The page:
SAN DIEGO — Microsoft Corp. CEO Steve Ballmer admitted he borrowed heavily from Redmond’s new ad tagline — Do More With Less — for the theme of the of Tech Ed 2004 opening keynote address Monday.
The mantra “”amplifies the
pressure we think you’re under,”” Ballmer told a packed house at the converntion centre here. While there’s a growing application backlog, there is still pessure to keep IT costs down. Ballmer laid the blame for that at the feet of the Y2K ramp-up and the dot-com bubble — two costly exercises for which the business side of the enterprise felt they got nothing. Growth in IT spending is stabilizing, but pressure for new projects is still outstripping that growth.
Microsoft is taking a lifecycle approach to the development value proposition, and that will be manifested in Microsoft’s release next year of Visual Studio 2005 Team System, he said. The new VS is a suite of tools aimed at better integrating the development and deployment/management functions of the IT organization. This includes process management tools, point-and-click validation that code will work in a deployment, static analysis and load-testing tools.
“”Writing applications today is more than just writing code,”” said Prashant Sridharan, Microsoft’s product manager for Visual C#.
Paulla Bennett, manager of the IT services department for the York Region Board of Education in Ontario, found the integration compelling.
“”School boards are at the mercy of whatever funding envelope comes down,”” she said. With no guarantee of resources on the IT side, students and teachers come first — infratructure development isn’t a funding priority.
Having the disciplines of coding and validating integrated is “”a very powerful tool,”” she said. “”We can wear different hats at different stages of the project.””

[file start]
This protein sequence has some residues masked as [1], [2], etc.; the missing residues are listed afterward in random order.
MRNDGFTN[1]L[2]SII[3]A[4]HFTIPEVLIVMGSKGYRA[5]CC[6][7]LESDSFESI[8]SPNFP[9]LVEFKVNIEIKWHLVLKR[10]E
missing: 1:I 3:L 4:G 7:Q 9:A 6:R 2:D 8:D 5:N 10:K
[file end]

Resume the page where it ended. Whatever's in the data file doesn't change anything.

Kieron Quigley, an applications environment specialist at the Northern Alberta Institute of Technology in Edmonton, said he was focused on Ballmer’s announcement of The Microsoft Office Information Bridge Framework. IBF uses XML and Web services to allow Office applications to draw on enterprise data — “”a fantastic conduit”” for pulling in data from SQL and database servers, Quigley said.
“”Being able to pull that into the workflow is going to be a challenge,”” he said.
IBF is part of Microsoft’s strategy to build a general-purpose framework on top of .Net to make the platform and its applications extensible, Ballmer said — for example, using Exchange to build a collaborative backbone. He positioned it as a unified development platform for the entire application life cycle: a strong, interoperable platform for developers, scalable management and deployment tools and end-user accessibility, mobility and collaboration.
IBF will be available in July.
Ballmer also announced the availability of Web Services Enhancements 2.0, an add-on to Visual Studio .Net to ease development of applications that draw upon or provide Web services. In conjunction with IBF, it makes Office a smart-client front end for access to XML Web services, he said.
For example, a smart tag in an e-mail header could link the sender’s address to related account information, said Rebecca Dias, Web services product manager for Microsoft,
IT managers are going to see more of this cross-application integration in Longhorn, with common data access across SQL Server, Exchange and other server applications. If you think that means a more closed environment, Ballmer said, think again.
“”Question any conventional wisdom”” on that front, he said, bemoaning the fact that Microsoft doesn’t get the credit it deserves for commitment to — and investment in — interoperable standards like XML, a “”lingua franca”” of computing.
“”People ask, ‘Are you really committed to those things (XML and Web services) as open standards?’ Absolutely, yes,”” Ballmer said.
TechEd continues until Friday.